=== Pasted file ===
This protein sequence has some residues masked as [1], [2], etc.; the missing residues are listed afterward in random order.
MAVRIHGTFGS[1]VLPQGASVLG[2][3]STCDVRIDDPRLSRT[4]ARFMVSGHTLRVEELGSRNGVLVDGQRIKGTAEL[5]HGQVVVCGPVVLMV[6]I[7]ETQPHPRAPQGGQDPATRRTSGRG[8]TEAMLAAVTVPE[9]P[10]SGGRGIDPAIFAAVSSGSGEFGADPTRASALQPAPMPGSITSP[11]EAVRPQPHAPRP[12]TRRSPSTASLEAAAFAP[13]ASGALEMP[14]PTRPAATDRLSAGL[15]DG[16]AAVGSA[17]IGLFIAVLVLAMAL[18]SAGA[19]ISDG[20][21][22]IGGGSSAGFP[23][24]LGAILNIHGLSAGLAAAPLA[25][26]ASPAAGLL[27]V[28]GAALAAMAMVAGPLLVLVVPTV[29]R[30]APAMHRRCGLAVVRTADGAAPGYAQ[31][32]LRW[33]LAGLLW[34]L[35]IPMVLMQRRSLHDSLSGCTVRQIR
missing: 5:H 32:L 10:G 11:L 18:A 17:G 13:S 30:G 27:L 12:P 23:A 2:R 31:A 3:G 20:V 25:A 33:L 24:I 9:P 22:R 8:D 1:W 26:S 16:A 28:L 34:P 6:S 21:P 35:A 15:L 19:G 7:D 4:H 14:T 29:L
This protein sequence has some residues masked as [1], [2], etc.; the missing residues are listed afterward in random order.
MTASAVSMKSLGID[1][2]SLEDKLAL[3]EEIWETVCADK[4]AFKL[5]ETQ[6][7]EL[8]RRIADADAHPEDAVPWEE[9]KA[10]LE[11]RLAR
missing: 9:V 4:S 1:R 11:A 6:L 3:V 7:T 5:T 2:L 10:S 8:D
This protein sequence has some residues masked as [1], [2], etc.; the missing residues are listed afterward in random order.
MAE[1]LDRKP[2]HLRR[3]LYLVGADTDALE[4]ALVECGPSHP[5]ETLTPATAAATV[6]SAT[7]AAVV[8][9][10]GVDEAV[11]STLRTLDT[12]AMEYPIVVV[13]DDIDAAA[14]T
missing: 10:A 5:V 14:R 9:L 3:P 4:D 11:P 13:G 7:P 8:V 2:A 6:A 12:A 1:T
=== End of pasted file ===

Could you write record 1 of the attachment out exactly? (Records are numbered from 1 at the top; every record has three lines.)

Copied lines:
This protein sequence has some residues masked as [1], [2], etc.; the missing residues are listed afterward in random order.
MAVRIHGTFGS[1]VLPQGASVLG[2][3]STCDVRIDDPRLSRT[4]ARFMVSGHTLRVEELGSRNGVLVDGQRIKGTAEL[5]HGQVVVCGPVVLMV[6]I[7]ETQPHPRAPQGGQDPATRRTSGRG[8]TEAMLAAVTVPE[9]P[10]SGGRGIDPAIFAAVSSGSGEFGADPTRASALQPAPMPGSITSP[11]EAVRPQPHAPRP[12]TRRSPSTASLEAAAFAP[13]ASGALEMP[14]PTRPAATDRLSAGL[15]DG[16]AAVGSA[17]IGLFIAVLVLAMAL[18]SAGA[19]ISDG[20][21][22]IGGGSSAGFP[23][24]LGAILNIHGLSAGLAAAPLA[25][26]ASPAAGLL[27]V[28]GAALAAMAMVAGPLLVLVVPTV[29]R[30]APAMHRRCGLAVVRTADGAAPGYAQ[31][32]LRW[33]LAGLLW[34]L[35]IPMVLMQRRSLHDSLSGCTVRQIR
missing: 5:H 32:L 10:G 11:L 18:A 17:G 13:S 30:G 27:L 12:P 23:A 2:R 31:A 3:G 20:V 25:A 33:L 24:I 9:P 22:R 8:D 1:W 26:S 16:A 28:L 34:P 6:S 21:P 35:A 15:L 19:G 7:D 4:H 14:T 29:L